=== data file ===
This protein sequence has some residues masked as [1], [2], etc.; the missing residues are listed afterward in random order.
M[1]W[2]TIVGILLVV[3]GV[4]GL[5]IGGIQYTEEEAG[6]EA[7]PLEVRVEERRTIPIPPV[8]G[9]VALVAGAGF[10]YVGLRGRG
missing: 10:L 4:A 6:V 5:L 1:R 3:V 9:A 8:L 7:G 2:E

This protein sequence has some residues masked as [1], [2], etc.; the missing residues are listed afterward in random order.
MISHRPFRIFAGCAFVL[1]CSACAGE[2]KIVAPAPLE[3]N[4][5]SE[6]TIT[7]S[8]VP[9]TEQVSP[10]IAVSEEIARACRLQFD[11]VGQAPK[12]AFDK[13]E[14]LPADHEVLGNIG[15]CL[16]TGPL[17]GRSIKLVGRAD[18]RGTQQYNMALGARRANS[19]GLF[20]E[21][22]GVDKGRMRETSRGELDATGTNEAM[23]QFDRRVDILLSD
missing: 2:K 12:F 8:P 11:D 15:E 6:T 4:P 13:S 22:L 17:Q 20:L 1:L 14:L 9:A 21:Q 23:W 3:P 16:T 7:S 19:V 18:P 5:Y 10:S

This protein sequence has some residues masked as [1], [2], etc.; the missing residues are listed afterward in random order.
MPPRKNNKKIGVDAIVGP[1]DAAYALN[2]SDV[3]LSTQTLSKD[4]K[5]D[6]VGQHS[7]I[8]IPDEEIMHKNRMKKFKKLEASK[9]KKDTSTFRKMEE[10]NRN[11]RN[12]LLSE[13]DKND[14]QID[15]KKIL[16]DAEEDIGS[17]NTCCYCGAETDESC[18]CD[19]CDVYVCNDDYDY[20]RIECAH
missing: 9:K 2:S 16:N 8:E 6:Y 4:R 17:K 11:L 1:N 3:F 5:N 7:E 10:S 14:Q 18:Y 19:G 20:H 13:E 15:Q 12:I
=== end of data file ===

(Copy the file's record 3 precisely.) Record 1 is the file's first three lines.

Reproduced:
This protein sequence has some residues masked as [1], [2], etc.; the missing residues are listed afterward in random order.
MPPRKNNKKIGVDAIVGP[1]DAAYALN[2]SDV[3]LSTQTLSKD[4]K[5]D[6]VGQHS[7]I[8]IPDEEIMHKNRMKKFKKLEASK[9]KKDTSTFRKMEE[10]NRN[11]RN[12]LLSE[13]DKND[14]QID[15]KKIL[16]DAEEDIGS[17]NTCCYCGAETDESC[18]CD[19]CDVYVCNDDYDY[20]RIECAH
missing: 9:K 2:S 16:N 8:E 6:Y 4:R 17:K 11:L 1:N 3:F 5:N 7:E 10:S 14:Q 18:Y 19:G 20:H 13:E 15:Q 12:I